Olfaction, taste and trigeminal receptors (also called Chemesthesis) together contribute to flavor. The human tongue can distinguish only among five distinct qualities of taste, while the nose can distinguish among hundreds of substances, even in minute quantities. It is during exhalation that the olfaction contribution to flavor occurs, in contrast to that of proper smell, which occurs during the inhalation phase. The olfactory system is the only human sense that bypasses the thalamus and connects directly to the forebrain
Olfaction and sound information has been shown to converge in the olfactory tubercles of rodents. This neural convergence is proposed to give rise to a percept termed smound. Whereas a flavor results from interactions between smell and taste, a smound may result from interactions between smell and sound.
The following are disorders of olfaction:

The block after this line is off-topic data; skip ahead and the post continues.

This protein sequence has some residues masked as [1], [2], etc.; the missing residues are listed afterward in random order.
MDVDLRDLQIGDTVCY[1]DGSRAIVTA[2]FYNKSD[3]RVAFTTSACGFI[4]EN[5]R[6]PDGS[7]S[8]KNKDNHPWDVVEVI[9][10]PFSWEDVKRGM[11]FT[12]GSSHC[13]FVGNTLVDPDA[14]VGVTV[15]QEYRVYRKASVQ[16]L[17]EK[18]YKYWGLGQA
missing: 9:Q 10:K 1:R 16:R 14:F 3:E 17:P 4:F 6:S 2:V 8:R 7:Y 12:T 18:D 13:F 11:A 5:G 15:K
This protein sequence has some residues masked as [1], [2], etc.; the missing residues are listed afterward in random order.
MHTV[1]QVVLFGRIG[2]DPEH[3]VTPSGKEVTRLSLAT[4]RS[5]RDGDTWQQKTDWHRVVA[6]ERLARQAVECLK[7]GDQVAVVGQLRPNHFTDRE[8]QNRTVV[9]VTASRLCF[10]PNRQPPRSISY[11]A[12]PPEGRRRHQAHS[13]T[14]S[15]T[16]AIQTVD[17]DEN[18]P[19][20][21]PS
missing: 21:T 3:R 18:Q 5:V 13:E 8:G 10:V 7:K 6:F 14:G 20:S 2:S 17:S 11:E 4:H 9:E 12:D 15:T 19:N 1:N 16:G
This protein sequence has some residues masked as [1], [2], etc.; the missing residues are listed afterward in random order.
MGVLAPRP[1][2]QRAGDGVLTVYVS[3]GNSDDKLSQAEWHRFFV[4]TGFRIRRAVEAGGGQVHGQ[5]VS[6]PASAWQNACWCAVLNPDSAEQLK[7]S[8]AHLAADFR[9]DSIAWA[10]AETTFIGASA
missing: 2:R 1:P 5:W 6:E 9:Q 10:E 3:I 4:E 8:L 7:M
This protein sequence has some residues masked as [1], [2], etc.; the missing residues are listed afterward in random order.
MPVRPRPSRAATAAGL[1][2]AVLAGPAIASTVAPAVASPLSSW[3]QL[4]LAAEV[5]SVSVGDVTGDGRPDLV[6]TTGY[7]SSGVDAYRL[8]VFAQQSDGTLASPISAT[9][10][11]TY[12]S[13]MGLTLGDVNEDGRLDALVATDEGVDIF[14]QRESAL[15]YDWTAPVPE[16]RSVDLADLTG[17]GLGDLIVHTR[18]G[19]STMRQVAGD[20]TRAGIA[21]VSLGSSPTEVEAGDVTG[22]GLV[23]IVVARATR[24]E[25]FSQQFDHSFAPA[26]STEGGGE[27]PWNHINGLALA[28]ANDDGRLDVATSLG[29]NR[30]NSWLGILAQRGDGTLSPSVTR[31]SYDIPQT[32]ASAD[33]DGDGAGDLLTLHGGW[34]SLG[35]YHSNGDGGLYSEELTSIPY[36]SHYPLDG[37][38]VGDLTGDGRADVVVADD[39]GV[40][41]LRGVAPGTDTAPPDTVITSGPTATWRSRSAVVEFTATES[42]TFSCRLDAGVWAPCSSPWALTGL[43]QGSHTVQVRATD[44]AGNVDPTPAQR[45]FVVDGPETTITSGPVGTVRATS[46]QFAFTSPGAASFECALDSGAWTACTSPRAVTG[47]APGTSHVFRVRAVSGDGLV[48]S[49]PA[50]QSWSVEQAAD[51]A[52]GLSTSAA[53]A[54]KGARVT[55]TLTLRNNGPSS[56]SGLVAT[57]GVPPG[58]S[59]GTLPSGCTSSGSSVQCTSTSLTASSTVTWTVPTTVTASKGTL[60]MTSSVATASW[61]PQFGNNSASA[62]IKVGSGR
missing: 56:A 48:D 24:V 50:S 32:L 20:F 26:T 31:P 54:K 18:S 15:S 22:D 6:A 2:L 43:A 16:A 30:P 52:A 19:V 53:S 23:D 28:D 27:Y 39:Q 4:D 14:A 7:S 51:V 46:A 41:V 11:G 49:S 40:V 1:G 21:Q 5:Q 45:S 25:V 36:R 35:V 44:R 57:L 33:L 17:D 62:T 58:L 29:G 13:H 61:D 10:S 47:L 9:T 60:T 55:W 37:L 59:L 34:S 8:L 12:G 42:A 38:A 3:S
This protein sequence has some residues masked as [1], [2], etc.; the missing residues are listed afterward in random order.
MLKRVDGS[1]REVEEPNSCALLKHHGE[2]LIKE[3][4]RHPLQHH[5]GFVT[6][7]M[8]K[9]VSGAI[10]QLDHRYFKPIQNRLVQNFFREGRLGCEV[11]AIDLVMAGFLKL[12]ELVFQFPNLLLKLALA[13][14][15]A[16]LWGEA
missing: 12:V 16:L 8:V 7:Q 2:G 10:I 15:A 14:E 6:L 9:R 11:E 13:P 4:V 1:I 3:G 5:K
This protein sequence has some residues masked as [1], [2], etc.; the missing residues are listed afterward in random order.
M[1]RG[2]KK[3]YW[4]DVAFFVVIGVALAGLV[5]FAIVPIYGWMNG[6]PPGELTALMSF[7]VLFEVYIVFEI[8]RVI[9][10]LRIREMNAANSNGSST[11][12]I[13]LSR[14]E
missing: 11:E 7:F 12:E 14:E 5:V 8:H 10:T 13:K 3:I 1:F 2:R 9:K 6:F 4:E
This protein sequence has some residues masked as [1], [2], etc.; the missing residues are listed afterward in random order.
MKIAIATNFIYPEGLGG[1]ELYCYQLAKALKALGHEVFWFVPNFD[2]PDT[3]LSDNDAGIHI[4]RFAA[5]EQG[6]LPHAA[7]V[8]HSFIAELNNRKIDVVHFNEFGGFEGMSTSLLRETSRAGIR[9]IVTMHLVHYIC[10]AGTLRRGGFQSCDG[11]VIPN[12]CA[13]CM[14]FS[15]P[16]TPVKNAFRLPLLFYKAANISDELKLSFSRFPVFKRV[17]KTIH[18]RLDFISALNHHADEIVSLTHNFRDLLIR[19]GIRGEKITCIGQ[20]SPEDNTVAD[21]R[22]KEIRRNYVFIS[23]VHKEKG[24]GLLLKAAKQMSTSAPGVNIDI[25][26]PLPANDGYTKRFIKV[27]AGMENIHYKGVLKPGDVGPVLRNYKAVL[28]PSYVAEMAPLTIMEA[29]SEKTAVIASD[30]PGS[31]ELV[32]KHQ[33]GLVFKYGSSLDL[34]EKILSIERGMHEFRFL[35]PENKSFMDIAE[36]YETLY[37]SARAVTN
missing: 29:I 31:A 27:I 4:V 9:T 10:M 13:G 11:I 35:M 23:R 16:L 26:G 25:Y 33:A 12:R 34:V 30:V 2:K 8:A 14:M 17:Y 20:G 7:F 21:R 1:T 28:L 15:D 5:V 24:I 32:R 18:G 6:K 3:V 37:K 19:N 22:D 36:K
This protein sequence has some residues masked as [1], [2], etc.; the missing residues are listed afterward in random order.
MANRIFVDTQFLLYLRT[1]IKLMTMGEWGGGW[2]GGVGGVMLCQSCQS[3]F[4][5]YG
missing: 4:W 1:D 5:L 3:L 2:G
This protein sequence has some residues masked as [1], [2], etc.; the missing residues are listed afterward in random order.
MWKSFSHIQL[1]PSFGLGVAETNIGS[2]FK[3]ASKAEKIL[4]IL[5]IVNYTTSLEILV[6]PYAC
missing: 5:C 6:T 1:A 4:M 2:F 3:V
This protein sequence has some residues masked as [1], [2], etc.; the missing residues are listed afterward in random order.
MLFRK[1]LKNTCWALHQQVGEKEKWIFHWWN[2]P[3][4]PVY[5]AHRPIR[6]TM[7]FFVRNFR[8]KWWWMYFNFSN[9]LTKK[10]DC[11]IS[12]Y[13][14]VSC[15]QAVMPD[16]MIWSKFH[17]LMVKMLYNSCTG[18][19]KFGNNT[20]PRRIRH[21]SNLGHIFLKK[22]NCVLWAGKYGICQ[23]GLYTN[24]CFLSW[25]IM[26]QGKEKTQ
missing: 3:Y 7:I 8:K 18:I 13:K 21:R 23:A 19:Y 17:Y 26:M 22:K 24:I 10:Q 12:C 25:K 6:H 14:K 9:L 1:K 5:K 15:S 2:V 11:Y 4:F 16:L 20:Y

Scientists have devised methods for quantifying the intensity of odors, in particular for the purpose of analyzing unpleasant or objectionable odors released by an industrial source into a community. Since the 1800s, industrial countries have encountered incidents where proximity of an industrial source or landfill produced adverse reactions to nearby residents regarding airborne odor. The basic theory of odor analysis is to measure what extent of dilution with "pure" air is required before the sample in question is rendered indistinguishable from the "pure" or reference standard. Since each person perceives odor differently, an "odor panel" composed of several different people is assembled, each sniffing the same sample of diluted specimen air. A field olfactometer can be utilized to determine the magnitude of an odor.